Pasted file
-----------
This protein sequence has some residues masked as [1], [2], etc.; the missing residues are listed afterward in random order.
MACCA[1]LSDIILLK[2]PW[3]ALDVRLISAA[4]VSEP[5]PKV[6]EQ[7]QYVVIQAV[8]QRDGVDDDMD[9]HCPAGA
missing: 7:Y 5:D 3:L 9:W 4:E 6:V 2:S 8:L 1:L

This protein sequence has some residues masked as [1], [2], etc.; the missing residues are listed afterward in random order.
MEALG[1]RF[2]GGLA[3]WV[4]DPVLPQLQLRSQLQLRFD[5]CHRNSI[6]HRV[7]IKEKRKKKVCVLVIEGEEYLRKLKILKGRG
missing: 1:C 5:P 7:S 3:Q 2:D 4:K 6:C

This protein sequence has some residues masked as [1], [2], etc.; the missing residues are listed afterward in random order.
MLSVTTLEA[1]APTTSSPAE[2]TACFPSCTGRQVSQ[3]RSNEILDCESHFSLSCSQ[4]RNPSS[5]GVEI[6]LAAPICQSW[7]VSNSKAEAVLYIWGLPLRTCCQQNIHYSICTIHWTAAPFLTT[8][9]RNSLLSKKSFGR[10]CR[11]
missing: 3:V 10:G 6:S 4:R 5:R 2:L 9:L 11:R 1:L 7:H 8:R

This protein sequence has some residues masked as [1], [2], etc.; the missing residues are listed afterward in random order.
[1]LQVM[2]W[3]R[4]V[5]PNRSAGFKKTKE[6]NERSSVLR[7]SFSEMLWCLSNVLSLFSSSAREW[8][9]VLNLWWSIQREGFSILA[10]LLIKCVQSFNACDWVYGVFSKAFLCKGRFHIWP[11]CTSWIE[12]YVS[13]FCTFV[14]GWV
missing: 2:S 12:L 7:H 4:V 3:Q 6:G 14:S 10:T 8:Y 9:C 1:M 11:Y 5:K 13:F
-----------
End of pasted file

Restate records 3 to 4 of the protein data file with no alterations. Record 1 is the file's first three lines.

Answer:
This protein sequence has some residues masked as [1], [2], etc.; the missing residues are listed afterward in random order.
MLSVTTLEA[1]APTTSSPAE[2]TACFPSCTGRQVSQ[3]RSNEILDCESHFSLSCSQ[4]RNPSS[5]GVEI[6]LAAPICQSW[7]VSNSKAEAVLYIWGLPLRTCCQQNIHYSICTIHWTAAPFLTT[8][9]RNSLLSKKSFGR[10]CR[11]
missing: 3:V 10:G 6:S 4:R 5:R 2:L 9:L 11:R 1:L 7:H 8:R

This protein sequence has some residues masked as [1], [2], etc.; the missing residues are listed afterward in random order.
[1]LQVM[2]W[3]R[4]V[5]PNRSAGFKKTKE[6]NERSSVLR[7]SFSEMLWCLSNVLSLFSSSAREW[8][9]VLNLWWSIQREGFSILA[10]LLIKCVQSFNACDWVYGVFSKAFLCKGRFHIWP[11]CTSWIE[12]YVS[13]FCTFV[14]GWV
missing: 2:S 12:L 7:H 4:V 3:Q 6:G 14:S 10:T 8:Y 9:C 1:M 11:Y 5:K 13:F